Where Did Mocha Coffee Actually Come From?

If you ask Starbucks, a caffè mocha is an espresso drink mixed with mocha sauce and steamed milk, with a dollop of whipped cream on top. And although there are various definitions of a mocha out there, the classic one is pretty similar to Starbucks'. A classic mocha is made with chocolate, espresso, and milk. If you've ever sipped on one of these warm, sweet beverages, you know that it gives you the taste of hot chocolate, but the caffeine buzz of coffee — aka the best of both worlds.

So who first came up with the genius idea to put coffee and chocolate together in a hot, cozy beverage? The modern-day word "mocha" comes from "moka beans," which were beloved as early as the 17th century for their chocolatey flavor. However, we now call those Arabica coffee beans, and the word mocha is now used to refer to the aforementioned chocolatey drink. So how did we get here, and where exactly did these beans originate?

The mocha originally came from Yemen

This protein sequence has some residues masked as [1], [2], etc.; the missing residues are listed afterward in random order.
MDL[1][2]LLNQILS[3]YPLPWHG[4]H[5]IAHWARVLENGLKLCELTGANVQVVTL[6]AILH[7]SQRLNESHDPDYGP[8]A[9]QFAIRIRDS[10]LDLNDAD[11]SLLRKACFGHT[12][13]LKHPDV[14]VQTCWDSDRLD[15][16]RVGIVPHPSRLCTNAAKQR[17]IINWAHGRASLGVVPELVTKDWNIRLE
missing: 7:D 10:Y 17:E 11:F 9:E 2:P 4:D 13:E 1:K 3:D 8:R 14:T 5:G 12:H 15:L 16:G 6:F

Moka beans originally came from Yemen in the 17th century, specifically, from the port city Al Moka. Although the beans were cultivated in nearby regions, they were sent to Al Moka to be shipped to all different parts of the world. The beans stood out because of their chocolatey flavor, but also because of their yellow and green appearance. They became widely sought after in Europe, and during that time, the word "mocha" became synonymous with coffee.

Although the chocolate-flavored beans originated in Yemen, the modern-day mocha as we know it may have been developed in Italy though it still wasn't called a mocha yet. Caffè Al Bicerin, which still exists in northern Italy, is credited with making the first bavareisa, later known as the bicerin. Two versions of the drink were made with coffee and chocolate, which caught on in other coffee shops in the city as well. Since moka beans were extremely popular in Europe, they may have been used in some of these popular Italian concoctions.

However, all the ingredients in the Italian bicerins were served separately, so that customers could combine them on their own to make the drink. Eventually, the drink made its way to the United States, where it was renamed the "mocha" or "mochaccino" and served as a mixed drink. And while the word today is simply associated with the pairing of coffee and chocolate, we have Yemen to thank for the original chocolate-flavored moka beans.